24 Jun

Strength: Who’s doing the heavy lifting?

Tou'on-ryu, hojo undo, strength, Goju-ryu, Uechi-ryu, Karate-do, Kobudo, Dojo, Lessons, Vancouver, BC

Chiishi

Strength and conditioning have always been a part of Okinawa Karate-do, especially those styles classified as “Nahate” such as Goju-ryu, Uechi-ryu, and Tou’on-ryu. I’m sure you have seen many old photos of younger Karateka doing their “strongman” pose showing off their level of muscular development and low body fat. Read More

15 Jun

Karate & Injury

Karate Injury

Photo from Blitz Magazine

How many Karateka have you met that have some kind of injury? Sore arms, sore back, bruises, wonky shoulder, bad knees, the list of injuries that Karateka can sustain seems endless. Karate-do students tend to be a stoic bunch so they clench their teeth and get down to practice; rarely saying anything about what’s ailing them. Sure their injuries for the most part are not life-threatening or debilitating, but they can and often do interfere with the quality of their practice. It seems injuries happen to all Karateka at one point or another in their training . Yet it is ironic that the very thing that they love could potentially be hurting them. Read More

10 Jun

Zen

Zen circle
One thing that I realized when I moved to Japan is that Japanese (and to a somewhat lesser extent Okinawa) culture is at times very rigid. There is a right way or “kata” for doing almost any activity – not just martial arts, but sado, ikebana and many other cultural arts (for a wonderful overview of the function of kata in Japanese society, read Kata: The Key to Understanding and Dealing with the Japanese by Boye Lafayette De Mente). Heck I’m sure there is a correct kata for baking cupcakes. The skill required and the attention to detail to perform these kata are phenomenal – almost bordering on obsessive-compulsive, but we’ll get to that later.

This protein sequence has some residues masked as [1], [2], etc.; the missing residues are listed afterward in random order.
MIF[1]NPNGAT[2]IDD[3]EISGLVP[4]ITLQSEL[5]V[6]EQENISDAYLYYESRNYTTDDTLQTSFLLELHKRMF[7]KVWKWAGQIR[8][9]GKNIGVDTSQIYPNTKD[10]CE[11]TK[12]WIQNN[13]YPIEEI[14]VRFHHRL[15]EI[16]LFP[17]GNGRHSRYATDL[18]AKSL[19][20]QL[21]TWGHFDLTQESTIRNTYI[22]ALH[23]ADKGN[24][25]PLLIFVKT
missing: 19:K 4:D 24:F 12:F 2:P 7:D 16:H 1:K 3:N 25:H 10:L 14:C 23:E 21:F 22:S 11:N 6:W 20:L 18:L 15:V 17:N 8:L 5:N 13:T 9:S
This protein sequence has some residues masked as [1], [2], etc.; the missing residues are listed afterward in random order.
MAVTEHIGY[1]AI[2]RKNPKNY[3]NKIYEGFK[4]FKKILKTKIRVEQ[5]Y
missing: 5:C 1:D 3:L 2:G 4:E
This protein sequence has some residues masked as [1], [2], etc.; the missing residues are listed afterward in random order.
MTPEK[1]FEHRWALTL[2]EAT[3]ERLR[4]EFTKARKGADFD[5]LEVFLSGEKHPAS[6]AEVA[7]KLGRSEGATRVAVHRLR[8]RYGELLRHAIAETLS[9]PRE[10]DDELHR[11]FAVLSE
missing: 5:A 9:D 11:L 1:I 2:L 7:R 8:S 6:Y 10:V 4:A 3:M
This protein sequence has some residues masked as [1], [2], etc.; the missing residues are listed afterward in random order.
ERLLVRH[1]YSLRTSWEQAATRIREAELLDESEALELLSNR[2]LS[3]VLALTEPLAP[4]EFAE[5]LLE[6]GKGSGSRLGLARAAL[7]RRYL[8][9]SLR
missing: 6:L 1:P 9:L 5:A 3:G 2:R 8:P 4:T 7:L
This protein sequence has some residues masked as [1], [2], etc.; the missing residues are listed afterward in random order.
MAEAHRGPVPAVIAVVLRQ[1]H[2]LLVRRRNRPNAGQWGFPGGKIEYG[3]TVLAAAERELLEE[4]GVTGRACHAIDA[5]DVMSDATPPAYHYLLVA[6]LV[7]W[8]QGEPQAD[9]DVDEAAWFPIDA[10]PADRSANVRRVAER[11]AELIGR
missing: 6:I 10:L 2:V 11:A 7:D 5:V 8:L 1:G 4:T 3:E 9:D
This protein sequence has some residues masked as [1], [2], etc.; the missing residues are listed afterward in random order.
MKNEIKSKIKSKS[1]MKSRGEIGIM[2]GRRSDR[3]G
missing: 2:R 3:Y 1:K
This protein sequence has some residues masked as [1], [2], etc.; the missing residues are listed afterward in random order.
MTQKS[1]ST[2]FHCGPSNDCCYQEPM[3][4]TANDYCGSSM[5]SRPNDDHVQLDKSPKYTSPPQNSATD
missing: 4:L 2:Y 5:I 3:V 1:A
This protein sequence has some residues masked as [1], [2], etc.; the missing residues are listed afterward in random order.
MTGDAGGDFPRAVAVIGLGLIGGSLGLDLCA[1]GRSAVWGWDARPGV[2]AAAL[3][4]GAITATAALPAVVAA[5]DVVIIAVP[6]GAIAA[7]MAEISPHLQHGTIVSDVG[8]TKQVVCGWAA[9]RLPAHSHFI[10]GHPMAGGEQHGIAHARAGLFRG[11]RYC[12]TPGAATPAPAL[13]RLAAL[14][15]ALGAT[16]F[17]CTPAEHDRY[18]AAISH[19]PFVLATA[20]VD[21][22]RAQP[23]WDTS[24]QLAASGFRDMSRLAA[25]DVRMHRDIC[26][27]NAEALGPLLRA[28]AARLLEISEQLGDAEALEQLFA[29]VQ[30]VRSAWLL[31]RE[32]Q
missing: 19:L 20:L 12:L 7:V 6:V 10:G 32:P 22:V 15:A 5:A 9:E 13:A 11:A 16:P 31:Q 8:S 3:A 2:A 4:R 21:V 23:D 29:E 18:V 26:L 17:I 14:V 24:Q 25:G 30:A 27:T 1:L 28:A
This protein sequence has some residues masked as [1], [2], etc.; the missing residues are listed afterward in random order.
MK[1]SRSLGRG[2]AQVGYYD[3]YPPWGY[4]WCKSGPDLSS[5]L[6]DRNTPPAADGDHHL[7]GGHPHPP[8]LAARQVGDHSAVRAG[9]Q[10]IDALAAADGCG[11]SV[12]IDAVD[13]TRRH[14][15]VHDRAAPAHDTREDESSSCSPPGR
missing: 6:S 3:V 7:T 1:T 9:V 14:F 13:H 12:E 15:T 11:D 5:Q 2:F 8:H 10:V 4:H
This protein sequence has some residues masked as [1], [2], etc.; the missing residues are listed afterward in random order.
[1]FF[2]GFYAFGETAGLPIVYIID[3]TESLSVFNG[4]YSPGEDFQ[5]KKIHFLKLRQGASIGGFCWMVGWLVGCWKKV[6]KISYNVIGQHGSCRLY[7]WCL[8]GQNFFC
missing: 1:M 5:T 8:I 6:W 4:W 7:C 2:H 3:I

03 Jun

A Single Attack – Karate-do in WWII

Kuken - Asahi Shimbun

Documentation of the Japanese Army using Karate-do as a form of hand-to-hand combat training during WWII is uncommon. I have read accounts in books as well as interviews of instructors saying that it was used with the most famous being Egami Shigeru and Funakoshi Yoshitaka teaching Karate-do at the Nakano Academy. However, I’ve never found much direct evidence; until now (1).

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30 May

Co-opting Japanese Koryu traditions in Ryukyu Kobudo

Inoue Motokatsu

There are some schools of Ryukyu Kobudo on the Japanese mainland which have adopted Japanese Classical Martial Arts, or Koryu, traditions. such as the dojo, training garb, etiquette, etc and have stripped away some or all of the Okinawan elements; including the body mechanics. The two most notable men who have adopted Koryu elements into their Kobudo are Inoue Motokatsu’s Ryukyu Kobujutsu Hozon Shinko Kai and Arakawa Busen’s Sokan-ryu. Interestingly, both men were students of Taira Shinken.

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27 May

Is the Traditional Dojo Dying?

Kanzaki Shigekazu: Soke of Tou'n-ryu, Traditional, Dojo, Vancouver, BC, Karate, Kobudo

Kanzaki Shigekazu

Attracting, keeping and training students to a traditional dojo can be a challenge. People come, they watch, and they may even try a class, but they rarely stick it out. It seems that people aren’t interested in traditional martial arts. It may have something to do with the lifestyle of modern men and women – little free time, mentally and physically drained from work, etc. Perhaps it is because teachers stick to an old style training curriculum. However, on reflection I think that is only half of the equation. The other half of the equation is the teacher and speaking for myself, I don’t think I’m a very good one. Read More